Answer: David Merriman, manager of battery & electric vehicles materials at Roskill Information Services: “South American countries, principally Chile, Argentina and Bolivia, have had varying success in attracting international investment. The enforcement of lithium production licenses in Chile, previously the largest producer of lithium in the world, and increasing involvement of Chilean state-owned company Corfo has restricted the development of new projects in the country and dissuaded international investors. Alternatively, Argentina has attracted significant investment in lithium projects from the international community, with Japanese, Korean, French and Canadian companies developing lithium projects in the Argentine Puna. The recent investment in Bolivia by China’s Xinjiang TBEA group is not the first international involvement the Bolivian government has sought to develop lithium brine deposits in the country. Bolivia signed a preliminary agreement with Posco and Kores in 2012 to develop the Salar de Uyuni and construct lithium-ion battery components in the country. Later agreements with China-based Linyi Gelon New Battery Materials and CITIC Group have also attempted to develop lithium resources in Bolivia with limited success. The varied nature of the lithium brine deposits within a country, let alone throughout the ‘lithium triangle’ encompassing Chile, Argentina and Bolivia, make it difficult for collaboration between the countries. Other factors, including the disparity in the current market position of the three countries, governmental differences, existing foreign investments and increasingly nationalistic sentiments regarding battery raw materials would also be barriers to cooperation. The development of methods to process high Mg:Li brine deposits in Western China could potentially be translated into greater success for Xinjiang TBEA group when processing brines at the Salar de Uyuni, Salar de Coipasa and Pastos Grandes salt pans. It is unclear, however, if Xinjiang TBEA Group will have access to this technical knowledge. Though Bolivia holds very large resources of lithium in brine deposits, difficulties with brine chemistry, local infrastructure, climate and government involvement are expected to remain significant barriers to entry for large-scale lithium production in the country.”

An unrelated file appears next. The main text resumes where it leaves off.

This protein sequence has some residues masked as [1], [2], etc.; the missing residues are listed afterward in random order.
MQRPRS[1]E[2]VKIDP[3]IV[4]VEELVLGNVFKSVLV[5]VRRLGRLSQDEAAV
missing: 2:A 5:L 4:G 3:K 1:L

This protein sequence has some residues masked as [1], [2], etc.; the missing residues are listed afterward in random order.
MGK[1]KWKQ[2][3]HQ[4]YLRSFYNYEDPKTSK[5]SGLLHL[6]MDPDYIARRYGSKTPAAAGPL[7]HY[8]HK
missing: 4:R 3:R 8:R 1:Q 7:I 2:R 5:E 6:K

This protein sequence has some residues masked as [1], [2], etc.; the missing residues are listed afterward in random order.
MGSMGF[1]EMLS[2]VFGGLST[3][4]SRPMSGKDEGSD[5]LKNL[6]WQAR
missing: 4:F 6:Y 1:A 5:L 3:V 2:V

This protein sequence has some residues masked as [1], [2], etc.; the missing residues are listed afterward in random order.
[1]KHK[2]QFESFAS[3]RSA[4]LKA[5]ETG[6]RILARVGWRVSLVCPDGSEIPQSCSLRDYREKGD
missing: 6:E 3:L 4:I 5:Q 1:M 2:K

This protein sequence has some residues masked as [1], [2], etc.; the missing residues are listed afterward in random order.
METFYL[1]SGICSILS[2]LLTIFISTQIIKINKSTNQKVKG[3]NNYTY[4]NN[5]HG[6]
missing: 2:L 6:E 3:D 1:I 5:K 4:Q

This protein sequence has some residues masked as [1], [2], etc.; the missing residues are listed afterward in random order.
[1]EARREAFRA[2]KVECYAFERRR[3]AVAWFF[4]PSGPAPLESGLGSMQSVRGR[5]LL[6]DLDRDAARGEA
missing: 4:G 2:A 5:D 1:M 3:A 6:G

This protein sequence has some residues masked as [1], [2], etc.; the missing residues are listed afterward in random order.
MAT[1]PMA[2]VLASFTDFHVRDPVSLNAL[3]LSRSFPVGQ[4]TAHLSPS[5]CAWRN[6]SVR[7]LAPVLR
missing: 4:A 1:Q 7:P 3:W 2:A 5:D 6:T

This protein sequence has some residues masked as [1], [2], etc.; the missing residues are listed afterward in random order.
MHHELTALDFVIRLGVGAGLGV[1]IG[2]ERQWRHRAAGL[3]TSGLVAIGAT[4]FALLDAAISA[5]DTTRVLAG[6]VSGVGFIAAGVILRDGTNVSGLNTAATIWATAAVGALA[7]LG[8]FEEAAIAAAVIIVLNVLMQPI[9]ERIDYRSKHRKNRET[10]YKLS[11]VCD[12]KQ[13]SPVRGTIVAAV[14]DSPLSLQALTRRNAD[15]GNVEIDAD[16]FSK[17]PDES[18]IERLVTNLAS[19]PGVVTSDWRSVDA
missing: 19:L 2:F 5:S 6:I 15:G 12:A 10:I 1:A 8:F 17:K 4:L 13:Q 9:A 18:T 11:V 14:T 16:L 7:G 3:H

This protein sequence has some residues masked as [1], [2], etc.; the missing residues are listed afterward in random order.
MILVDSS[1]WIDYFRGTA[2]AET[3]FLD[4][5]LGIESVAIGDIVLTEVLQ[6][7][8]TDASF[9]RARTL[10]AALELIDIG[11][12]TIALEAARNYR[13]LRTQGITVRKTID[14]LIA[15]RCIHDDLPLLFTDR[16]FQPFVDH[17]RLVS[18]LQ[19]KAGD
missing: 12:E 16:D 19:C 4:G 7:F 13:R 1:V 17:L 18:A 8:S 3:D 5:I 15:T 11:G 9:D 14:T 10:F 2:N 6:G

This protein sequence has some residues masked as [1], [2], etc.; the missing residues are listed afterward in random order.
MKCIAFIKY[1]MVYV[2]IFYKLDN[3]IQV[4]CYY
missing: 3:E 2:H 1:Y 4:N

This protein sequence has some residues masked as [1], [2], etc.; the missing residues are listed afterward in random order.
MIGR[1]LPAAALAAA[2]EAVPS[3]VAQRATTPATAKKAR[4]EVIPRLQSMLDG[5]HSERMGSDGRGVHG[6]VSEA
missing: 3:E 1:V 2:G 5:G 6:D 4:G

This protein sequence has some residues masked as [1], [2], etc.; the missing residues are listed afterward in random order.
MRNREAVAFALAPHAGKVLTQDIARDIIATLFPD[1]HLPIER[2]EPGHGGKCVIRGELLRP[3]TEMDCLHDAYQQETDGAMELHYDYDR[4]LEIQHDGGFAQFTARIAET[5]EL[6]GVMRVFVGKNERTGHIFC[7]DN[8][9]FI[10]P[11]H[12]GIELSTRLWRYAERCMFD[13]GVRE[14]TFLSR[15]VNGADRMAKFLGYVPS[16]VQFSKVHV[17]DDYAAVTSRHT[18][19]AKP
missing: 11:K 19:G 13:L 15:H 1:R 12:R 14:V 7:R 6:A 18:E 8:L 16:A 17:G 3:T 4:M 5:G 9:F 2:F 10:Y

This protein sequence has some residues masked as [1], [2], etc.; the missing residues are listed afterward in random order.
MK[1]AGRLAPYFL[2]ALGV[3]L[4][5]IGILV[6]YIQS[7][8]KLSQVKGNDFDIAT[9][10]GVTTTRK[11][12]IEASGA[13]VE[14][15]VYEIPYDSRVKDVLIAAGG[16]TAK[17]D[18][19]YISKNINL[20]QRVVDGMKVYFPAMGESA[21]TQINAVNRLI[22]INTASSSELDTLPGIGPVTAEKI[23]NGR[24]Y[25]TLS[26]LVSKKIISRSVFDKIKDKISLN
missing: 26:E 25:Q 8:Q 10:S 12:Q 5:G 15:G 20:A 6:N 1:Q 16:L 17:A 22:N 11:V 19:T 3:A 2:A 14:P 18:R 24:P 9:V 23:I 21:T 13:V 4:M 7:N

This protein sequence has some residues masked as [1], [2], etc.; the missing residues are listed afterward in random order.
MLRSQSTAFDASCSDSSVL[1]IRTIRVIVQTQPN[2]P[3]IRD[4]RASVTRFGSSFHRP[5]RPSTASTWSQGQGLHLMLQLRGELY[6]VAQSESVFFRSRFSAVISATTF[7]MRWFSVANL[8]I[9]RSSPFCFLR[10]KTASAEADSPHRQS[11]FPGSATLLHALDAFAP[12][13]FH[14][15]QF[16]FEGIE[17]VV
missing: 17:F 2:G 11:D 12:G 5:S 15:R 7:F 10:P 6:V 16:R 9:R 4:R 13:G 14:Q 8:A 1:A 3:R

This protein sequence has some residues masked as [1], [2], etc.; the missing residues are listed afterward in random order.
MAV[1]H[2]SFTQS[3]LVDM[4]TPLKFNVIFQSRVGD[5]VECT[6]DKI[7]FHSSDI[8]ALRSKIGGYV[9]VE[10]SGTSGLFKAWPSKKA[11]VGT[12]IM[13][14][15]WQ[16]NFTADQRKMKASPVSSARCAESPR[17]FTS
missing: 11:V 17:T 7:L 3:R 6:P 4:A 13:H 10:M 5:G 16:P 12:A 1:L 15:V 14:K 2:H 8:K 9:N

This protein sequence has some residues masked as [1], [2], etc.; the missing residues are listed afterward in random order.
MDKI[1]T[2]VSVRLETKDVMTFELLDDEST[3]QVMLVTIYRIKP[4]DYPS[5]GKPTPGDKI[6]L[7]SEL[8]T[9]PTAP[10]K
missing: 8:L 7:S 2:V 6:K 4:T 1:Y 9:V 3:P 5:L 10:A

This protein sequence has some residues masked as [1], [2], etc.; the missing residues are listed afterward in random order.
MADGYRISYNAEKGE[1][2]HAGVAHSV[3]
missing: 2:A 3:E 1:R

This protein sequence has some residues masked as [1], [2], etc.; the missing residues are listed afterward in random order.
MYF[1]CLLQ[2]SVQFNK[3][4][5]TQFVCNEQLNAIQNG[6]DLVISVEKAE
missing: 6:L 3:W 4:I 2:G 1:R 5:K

Note.- This article was first published by the Latin America Advisor on Wednesday, February, 27, 2019 (See: https://www.thedialogue.org/wp-content/uploads/2019/02/LAA190227.pdf).
blog comments powered by Disqus